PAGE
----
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Built by John Glazier as a water tower in 1907, the Chelsea Clock tower is one of this Michigan city’s most iconic images. It once served an industrial complex, but today has been restored and re-purposed into offices and businesses. The tower itself is eight stories tall.

It Won’t Be Long ’till Harvest

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The corn in Midwest fields is as tall as it is going to get this year. The tassels are out and it is a matter of time before the crop matures to a point where it is ready for harvest. That is going to be more than a month from now and close to two months.

Such scenes as this one near New London, Ohio, bring back memories of late summer during my childhood when I lived in the corn belt of central Illinois.

It is reminder that most of summer is behind me and soon it will be back to school time and Friday night high school football games.

Around the time of harvest will be Halloween. Maybe the fun of football games and candy is enough to make up for the loss of  summer.

Written by csanders429

August 10, 2017 at 7:21 am

Small Town Institution

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I’ve been in a few arguments over the years about what constitutes a small town.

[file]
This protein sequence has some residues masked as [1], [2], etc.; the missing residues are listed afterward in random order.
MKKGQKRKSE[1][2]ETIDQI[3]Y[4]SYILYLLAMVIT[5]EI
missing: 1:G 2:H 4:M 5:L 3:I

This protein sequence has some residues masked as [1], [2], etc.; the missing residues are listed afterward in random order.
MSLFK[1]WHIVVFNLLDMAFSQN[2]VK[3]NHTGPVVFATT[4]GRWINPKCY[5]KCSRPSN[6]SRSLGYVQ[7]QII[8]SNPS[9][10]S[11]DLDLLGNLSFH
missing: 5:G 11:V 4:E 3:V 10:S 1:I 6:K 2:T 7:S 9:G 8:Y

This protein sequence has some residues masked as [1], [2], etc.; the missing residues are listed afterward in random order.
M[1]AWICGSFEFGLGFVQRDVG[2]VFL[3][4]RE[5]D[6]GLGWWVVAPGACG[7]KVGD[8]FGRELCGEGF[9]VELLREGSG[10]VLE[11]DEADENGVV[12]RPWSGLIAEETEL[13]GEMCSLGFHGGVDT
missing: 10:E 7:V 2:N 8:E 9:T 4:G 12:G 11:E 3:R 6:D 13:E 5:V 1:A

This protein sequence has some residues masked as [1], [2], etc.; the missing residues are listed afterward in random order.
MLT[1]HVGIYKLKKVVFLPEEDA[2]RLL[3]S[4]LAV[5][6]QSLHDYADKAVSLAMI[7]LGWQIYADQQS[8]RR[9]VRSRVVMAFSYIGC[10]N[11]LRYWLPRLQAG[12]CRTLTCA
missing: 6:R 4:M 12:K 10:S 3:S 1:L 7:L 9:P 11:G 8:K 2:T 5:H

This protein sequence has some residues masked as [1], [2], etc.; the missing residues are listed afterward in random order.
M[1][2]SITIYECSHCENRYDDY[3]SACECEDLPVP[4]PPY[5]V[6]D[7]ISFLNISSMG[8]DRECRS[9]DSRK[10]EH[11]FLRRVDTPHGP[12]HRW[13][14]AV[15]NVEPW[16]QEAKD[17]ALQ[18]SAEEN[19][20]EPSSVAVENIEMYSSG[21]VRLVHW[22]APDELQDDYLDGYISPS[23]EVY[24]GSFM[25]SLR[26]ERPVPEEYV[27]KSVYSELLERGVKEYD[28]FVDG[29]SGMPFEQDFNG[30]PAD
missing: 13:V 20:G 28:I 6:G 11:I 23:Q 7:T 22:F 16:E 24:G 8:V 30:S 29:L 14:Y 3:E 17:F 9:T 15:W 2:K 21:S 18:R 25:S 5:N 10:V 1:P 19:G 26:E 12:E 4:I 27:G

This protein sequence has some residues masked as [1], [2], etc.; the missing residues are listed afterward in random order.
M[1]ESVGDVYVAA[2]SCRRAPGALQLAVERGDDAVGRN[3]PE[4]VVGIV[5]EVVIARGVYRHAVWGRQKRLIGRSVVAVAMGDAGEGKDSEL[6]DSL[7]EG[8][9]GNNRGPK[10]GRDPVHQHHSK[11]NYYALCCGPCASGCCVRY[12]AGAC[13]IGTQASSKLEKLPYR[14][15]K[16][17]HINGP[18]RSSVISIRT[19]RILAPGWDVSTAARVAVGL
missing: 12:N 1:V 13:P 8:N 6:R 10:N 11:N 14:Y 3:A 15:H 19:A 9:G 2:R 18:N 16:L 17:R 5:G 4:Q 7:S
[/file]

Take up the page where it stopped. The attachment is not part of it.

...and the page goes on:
I describe the place where I grew up in east central Illinois as a “small town,” but other say that with a population of 20,000 my hometown doesn’t qualify as a small town. But I don’t consider it a city or even an urban area.

There is little doubt, though, that Milltown, Indiana, population 807, is a small town. I’ve only been there because my wife once lived there before we met.

It’s a quaint little town amid the rolling hills of Southern Indiana in that buffer zone between the North and the South.

One of the town’s institutions is Maxine’s Market. I’m told that this business has undergone some name and ownership changes over the years and perhaps it has a new name and owner now. It might even be out of business, although I found some references to it online.

I made this image in July 2011 on slide film that I exposed in the waning days of my time as a film shooter.

I don’t think I’ve ever been inside this market, but I’ve seen it from the outside a few times.

It is a typical small town establishment that is part grocery story and part community gathering spot.

Note the bulletin board sandwiched between the ubiquitous ice storage locker and the wooden front doors plastered with decals promoting various products.

More than any other place in town everyone goes to Maxine’s, even those who complain about having to drive some distance to shop at a real supermarket. There probably are some who find that Maxine’s has what they need.

Places like Maxine’s can never hope to match the selection of a Walmart supercenter, but it has an ambience that those big box stores can never match even if they claim to be about small town values.

Regardless of what the folks of Milltown think about this market, all of them would miss it if it went away.